Hurricane Poster .pdf
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Gone With the Wind
Can Education Level and Race Predict Charitable Donations in
the Event of a Natural Disaster?
o Natural disasters are unexpected,
unpreventable events. Afterwards,
people donate to relief efforts in order
to assist those affected.
Materials and Methods
o Data collected from over 600 participants.
o Participants were asked how much they
would donate to relief efforts after
winning $100 dollars on a lottery.
o What factors may influence this?
o Higher education positively correlates
with amount donated; however, more
negative when it comes to humanitarian
aid (Bekkers & Wiepking, 2011).
o Could be due to many factors such as
Just World Theory, or other individual
trait variations in participants.
Education, race, and their interaction did
not reach significance.
o Race also affects donations, with
implicit racial biases emerging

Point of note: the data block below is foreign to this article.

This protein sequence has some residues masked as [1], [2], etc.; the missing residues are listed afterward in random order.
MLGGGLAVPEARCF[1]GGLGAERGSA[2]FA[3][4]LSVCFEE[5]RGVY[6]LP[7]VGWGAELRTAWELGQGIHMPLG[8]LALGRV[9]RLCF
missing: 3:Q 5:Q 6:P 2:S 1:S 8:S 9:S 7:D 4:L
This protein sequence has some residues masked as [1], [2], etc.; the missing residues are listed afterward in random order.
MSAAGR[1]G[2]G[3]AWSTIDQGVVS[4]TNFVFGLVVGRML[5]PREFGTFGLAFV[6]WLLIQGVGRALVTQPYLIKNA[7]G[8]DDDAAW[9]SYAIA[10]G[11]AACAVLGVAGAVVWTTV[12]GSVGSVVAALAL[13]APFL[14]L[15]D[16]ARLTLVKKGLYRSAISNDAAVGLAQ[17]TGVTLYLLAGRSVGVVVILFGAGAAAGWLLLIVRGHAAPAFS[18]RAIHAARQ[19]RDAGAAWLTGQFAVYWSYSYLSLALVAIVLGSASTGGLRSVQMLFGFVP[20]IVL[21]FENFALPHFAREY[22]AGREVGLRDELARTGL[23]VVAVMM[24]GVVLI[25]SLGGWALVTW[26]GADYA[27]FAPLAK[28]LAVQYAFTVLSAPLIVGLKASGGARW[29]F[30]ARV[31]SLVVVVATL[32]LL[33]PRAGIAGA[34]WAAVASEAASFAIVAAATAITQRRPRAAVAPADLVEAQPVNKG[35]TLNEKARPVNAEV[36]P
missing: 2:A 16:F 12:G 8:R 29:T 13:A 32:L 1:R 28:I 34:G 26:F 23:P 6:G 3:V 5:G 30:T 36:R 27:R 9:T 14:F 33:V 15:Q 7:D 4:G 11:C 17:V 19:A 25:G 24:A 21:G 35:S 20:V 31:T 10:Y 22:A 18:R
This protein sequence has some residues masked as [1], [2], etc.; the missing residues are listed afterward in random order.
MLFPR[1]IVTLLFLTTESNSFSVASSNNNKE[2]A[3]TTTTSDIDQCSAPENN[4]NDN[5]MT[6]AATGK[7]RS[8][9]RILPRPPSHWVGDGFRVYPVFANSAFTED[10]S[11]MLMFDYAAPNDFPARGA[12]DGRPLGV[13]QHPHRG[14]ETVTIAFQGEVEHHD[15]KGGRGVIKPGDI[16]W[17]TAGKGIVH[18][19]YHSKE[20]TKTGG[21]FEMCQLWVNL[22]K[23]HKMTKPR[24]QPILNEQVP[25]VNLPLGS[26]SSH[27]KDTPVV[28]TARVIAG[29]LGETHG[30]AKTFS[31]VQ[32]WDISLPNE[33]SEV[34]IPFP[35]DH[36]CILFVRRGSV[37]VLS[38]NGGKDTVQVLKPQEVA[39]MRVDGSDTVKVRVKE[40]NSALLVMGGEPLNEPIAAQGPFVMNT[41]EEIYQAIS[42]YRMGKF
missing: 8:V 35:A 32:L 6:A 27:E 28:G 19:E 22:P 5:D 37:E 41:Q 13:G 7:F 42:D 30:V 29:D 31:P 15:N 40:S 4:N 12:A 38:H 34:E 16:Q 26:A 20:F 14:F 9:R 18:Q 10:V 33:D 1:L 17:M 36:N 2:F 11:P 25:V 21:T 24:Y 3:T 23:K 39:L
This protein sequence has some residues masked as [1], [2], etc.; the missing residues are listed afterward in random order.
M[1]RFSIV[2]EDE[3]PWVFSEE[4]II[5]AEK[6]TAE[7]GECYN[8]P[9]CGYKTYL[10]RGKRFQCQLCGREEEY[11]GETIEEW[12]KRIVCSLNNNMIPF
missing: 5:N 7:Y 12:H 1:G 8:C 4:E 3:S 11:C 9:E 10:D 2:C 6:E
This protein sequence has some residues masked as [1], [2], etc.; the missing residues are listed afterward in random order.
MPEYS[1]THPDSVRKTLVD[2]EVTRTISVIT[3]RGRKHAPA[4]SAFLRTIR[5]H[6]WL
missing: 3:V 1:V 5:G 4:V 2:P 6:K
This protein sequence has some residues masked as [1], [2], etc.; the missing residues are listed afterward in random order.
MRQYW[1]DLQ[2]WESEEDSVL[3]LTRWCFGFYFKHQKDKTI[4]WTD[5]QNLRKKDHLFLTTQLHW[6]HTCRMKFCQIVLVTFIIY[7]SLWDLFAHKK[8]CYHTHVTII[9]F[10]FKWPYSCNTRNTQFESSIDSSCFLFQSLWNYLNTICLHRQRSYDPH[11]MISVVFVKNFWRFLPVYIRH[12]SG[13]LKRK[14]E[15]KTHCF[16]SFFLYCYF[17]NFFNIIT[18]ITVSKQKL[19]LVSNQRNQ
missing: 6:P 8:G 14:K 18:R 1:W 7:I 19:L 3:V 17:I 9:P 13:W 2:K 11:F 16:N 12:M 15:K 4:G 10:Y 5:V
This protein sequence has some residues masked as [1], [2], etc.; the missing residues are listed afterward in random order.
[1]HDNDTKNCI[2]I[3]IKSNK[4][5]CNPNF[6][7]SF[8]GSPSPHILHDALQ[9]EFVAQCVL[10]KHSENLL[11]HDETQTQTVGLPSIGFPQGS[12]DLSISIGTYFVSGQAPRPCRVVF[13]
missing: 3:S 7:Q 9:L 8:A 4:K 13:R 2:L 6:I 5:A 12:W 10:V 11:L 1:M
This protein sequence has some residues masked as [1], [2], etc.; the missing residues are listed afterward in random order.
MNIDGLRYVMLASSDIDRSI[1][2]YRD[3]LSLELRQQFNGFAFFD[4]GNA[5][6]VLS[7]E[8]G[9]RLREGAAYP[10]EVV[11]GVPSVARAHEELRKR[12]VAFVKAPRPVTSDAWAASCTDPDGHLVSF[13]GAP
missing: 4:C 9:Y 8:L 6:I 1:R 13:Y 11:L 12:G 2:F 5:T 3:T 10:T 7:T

depending on the race of those affected
by a natural disaster (Stepanikova,
Triplett, & Simpson, 2011).
Participants by Education
Mean Donated by Education Level
Less than High School
Graduated from high School
Some High School
o Our hypothesis was not supported,
suggesting that education level and race
may not be accurate predictors of
Associate Degree (AA, AS)
o Future research should attempt to
underpin if education level and race
result in differences in donations due to
other confounding variables such as
individual beliefs, geographic location
and proximity of events, and the
importance of religiosity/prosociality in
o Data collected from hurricane Katrina
donations. Variables considered were
education level and race of those who
o We hypothesized there woud be a
difference in amount donated based on
education level and race.
Professional Degree (MD, DDS,
Less than High
Mean Donated by Race/Ethnicity
DDS, LLB, JD)
Participants by Race/Ethnicity
2+ Races, Non-Hispanic
2+ Races, Non-Hispanic
Bekkers, R., & Wiepking, P. (2011). Who gives? A literature
review of predictors of charitable giving part one: religion,
education, age and socialisation. Voluntary Sector Review,
Stepanikova, I., Triplett, J., & Simpson, B. (2011). Implicit
racial bias and prosocial behavior. Social Science Research,
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